Archive for November, 2011

Spying on Assessment


My grade 9 class is writing a math test as we speak. They have a multiple choice component in order to get them used to the idea of multiple choice in preparation for eqao. Tom created and shared a file with me that allows students to answer their multiple choice questions on their TI Nspire. While on it’s own, it’s kind of a nifty trick, the real benefit to me is that I can spy on their progress as they work through the assessment.

I try to stay out of the way when they write a test, so I’m not always looking over their shoulders to see how they’re doing.  Now I can finally see who is struggling with the pace of the assessment, what they’re spending most of their time working on, and really get a feel for the “process” that they went through to come to a final answer.

Often I’ll get a paper back and be trying to figure out how that person came up with that answer.  This gives me a little window into their thinking as they are being assessed.  This stuff is gold!

Nowhere to hide … not learning is not an option:)


This grade 9 lesson had me experimenting with sticking with something until I was sure everyone was on track. I used the class screen capture feature in TI-Nspire Navigator. I continuously refreshed to “see” if everyone was on task and successful. The context was a beautiful Summer Olympic data file that allowed students to build linear models for men’s and women’s gold medal winning performances over time (modern day Olympics). The task was to find, according to their linear models, when men and women might share the same 100 m times.

I began the class with our normal homework Quick Poll:

After taking up a sampling of problems from #3,7, and 19 from the homework, I sent the Olympic.tns file to the class through the TI-Nspire Navigator and modeled the 100m event for the class:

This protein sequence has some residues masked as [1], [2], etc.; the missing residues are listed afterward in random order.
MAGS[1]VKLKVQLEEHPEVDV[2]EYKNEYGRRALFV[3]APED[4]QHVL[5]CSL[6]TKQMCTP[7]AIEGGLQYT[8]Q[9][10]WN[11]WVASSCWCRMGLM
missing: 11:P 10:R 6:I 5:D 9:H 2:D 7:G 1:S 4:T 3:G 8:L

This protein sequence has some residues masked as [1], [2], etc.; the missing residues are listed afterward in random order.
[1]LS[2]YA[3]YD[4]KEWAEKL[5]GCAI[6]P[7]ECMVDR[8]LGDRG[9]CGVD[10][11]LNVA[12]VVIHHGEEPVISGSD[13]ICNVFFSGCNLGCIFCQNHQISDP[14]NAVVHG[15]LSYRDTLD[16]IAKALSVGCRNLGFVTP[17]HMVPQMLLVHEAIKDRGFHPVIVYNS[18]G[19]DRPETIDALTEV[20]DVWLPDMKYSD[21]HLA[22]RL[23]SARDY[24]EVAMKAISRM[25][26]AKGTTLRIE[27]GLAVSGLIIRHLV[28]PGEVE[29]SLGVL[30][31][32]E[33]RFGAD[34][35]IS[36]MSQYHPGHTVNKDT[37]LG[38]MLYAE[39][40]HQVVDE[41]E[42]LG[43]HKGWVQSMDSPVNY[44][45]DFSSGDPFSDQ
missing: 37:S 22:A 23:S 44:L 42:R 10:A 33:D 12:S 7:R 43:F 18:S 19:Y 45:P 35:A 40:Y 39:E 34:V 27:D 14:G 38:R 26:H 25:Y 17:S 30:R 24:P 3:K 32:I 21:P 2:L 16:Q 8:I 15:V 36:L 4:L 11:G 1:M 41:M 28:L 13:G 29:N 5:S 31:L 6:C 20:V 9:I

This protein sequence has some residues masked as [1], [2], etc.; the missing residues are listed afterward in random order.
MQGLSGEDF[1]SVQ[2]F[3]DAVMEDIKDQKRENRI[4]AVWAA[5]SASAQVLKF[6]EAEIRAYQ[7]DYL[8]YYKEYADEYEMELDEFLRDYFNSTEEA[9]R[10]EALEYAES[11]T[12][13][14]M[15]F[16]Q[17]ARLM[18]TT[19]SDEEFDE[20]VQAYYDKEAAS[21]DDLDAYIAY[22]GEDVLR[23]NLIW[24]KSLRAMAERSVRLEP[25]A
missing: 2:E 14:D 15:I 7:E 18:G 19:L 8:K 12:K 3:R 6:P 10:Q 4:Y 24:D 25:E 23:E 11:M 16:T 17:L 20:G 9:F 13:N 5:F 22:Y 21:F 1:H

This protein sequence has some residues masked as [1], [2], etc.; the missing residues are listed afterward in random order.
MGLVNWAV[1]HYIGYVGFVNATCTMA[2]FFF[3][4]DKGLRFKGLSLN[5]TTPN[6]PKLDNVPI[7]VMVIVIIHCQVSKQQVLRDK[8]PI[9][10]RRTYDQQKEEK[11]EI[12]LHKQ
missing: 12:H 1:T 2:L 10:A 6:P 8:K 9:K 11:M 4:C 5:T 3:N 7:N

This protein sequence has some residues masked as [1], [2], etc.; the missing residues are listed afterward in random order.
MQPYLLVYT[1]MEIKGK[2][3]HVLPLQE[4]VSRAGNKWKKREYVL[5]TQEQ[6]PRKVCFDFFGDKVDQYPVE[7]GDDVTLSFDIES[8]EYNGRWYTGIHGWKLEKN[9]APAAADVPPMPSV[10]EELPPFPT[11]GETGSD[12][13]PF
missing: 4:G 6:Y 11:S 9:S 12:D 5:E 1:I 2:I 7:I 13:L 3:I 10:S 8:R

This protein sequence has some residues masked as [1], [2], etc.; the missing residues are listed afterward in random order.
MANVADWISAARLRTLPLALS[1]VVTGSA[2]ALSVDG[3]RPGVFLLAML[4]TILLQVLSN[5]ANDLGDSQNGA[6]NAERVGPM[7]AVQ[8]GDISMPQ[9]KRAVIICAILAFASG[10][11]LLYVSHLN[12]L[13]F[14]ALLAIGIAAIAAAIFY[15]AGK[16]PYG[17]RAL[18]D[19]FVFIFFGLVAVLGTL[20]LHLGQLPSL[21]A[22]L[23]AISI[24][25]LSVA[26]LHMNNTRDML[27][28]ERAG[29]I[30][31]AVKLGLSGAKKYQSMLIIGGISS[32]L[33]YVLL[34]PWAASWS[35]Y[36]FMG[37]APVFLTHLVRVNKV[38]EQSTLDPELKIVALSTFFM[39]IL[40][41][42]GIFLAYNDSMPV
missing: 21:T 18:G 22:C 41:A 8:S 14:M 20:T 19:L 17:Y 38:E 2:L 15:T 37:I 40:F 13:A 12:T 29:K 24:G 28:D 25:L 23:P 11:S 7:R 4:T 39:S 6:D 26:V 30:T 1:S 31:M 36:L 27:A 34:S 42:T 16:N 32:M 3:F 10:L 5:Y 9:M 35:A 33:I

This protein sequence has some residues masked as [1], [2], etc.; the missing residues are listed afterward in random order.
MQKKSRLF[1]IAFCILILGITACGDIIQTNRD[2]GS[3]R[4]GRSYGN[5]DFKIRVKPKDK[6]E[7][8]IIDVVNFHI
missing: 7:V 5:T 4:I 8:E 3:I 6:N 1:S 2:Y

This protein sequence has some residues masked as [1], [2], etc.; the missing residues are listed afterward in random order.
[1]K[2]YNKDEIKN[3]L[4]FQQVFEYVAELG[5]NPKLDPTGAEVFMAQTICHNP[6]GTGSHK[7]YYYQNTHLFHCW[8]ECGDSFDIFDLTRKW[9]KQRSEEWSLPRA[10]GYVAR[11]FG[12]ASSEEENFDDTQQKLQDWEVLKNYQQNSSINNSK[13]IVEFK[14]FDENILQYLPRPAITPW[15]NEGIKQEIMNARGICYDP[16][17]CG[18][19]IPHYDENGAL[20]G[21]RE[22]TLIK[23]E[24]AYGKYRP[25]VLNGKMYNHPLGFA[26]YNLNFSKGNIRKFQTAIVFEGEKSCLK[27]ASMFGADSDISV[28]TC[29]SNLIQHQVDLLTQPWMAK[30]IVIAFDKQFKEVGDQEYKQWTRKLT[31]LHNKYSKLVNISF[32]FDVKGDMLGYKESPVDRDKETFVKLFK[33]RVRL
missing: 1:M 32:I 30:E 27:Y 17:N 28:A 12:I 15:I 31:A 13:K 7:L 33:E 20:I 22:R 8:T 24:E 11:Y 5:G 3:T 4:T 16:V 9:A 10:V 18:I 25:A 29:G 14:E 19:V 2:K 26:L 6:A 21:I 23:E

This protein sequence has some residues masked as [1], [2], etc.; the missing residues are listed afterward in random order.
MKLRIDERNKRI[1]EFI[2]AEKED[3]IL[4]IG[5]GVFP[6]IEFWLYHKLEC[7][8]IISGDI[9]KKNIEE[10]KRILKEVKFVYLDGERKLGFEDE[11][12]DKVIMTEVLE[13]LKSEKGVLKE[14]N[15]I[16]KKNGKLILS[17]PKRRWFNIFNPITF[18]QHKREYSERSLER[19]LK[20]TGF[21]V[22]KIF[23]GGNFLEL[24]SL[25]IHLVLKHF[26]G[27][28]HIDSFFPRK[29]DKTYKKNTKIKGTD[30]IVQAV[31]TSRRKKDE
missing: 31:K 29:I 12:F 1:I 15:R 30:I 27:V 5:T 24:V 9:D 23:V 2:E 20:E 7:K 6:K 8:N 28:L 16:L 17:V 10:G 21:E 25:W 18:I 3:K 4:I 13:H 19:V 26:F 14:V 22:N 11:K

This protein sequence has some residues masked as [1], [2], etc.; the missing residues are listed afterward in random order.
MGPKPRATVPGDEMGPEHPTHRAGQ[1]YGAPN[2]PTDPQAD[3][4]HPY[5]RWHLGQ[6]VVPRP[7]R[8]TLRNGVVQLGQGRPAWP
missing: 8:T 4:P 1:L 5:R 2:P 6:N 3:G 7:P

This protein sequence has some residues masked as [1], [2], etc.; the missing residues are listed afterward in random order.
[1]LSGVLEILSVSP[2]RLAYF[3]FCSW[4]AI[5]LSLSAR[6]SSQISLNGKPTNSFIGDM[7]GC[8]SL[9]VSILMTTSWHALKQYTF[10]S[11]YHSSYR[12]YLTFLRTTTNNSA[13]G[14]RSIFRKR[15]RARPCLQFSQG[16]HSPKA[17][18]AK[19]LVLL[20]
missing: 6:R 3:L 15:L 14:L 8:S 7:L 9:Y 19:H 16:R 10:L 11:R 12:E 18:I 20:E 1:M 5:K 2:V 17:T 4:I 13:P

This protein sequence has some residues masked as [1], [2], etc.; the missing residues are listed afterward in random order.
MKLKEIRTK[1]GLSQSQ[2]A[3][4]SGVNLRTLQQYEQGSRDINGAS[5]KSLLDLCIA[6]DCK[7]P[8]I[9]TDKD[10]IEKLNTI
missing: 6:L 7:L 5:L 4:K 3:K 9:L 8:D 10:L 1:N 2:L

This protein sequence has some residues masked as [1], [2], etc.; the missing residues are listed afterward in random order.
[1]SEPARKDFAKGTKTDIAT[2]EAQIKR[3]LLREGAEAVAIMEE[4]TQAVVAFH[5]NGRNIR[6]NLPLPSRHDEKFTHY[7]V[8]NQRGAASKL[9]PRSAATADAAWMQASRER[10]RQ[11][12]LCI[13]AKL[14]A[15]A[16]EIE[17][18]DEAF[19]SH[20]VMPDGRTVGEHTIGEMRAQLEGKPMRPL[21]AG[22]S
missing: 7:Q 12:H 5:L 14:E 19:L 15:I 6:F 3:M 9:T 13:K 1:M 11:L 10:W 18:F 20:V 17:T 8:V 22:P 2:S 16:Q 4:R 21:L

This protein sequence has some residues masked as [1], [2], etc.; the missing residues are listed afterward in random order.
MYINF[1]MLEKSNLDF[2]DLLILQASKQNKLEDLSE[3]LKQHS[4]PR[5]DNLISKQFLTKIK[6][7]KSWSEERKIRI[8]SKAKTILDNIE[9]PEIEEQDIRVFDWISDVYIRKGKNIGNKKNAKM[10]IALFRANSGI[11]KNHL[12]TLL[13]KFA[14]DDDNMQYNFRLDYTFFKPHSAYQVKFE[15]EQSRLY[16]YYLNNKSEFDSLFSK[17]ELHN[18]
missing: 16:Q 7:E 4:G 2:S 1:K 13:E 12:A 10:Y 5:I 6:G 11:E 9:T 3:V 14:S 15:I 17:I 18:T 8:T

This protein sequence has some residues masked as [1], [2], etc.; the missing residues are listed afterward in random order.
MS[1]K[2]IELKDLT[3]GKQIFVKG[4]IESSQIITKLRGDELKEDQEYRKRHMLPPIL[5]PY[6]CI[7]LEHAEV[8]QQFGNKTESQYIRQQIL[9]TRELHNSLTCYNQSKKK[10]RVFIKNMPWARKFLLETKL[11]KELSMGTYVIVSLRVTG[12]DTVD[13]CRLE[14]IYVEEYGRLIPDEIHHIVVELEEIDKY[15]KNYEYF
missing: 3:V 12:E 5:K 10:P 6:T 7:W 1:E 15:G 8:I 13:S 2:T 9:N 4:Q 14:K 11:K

Below is a class screen capture a few minutes into the activity.

Below is a class screen capture 10 minutes into the activity that was visual evidence for me and my students, that we were all successful, and could move on:

Pretty powerful stuff! The students knew that I cared enough that they were all on track and understanding the task to not move on until we could see ALL of us were successfull. This really drove home the notion that not learning was NOT an option. Everyone could and would be successful in today’s class.

Let the reporting begin!


We had our first sharing session on Monday. Chris, Maureen, Aggie (our principal), Chelsey (student), Alley (student), and I presented to our OCSB senior executive. It was an ambitious agenda for a 15 minute session, but we were pretty pleased with the outcome. Our goal was to model what learning math felt like for our MTHS students. Each S.O. was given a TI-Nspire CAS handheld they were able to keep (thanks Len:). We had the TI-Nspire Navigator system setup and running. We modelled Quick Poll, make presenter, and class screen capture. We then shifted into a discussion on why MTHS has seen such a dramatic, sustained improvement on our Grade 9 Math EQAO scores.

We recorded a video screen capture video of the session using the SMART recorder:

Making Progress!:)


I am pretty proud of how my MPM1D lesson went today. Check out my lesson notes and video (Lesson 2).

Why am I proud?
- I kept my talking to a minimum
- I started the lesson with having the students reflect on their learning from the previous class
- The students generated the math that drove the lesson
- I had the students predict what they expected before they saw the results of their experiments
- The heart of the lesson had the students engaged with, owning, and creating their own math
- I loved how the TI-Nspire Navigator allowed me to quickly capture student-generated examples that formed their homework
- I ended the lesson with students reflecting on their learning from the lesson

I have always loved CBR2 activities. The fact that students painstakingly had collected ball bounce drop height and rebound height data by hand the class before was significant. In groups, they created scatter plots. This took a whole period. Collecting and representing data with the TI-Nspire CAS and CBR2 takes 5 seconds! The students had an appreciation for the power of what the technology was doing for them. I love the tight feedback loop that exists when students interact with this technology. They get instant feedback that they hold against their thinking, revise their thinking and then try again, and again, until things make sense to them. The Navigator made an already powerful learning experience even more effective, allowing me to capture and share “challenge” graphs the students themselves had created. The class then had to describe the motion that led to these “challenge” graphs.

Beautiful lesson. Beautiful student-engagement. Beautiful student learning. Beautiful teacher learning:)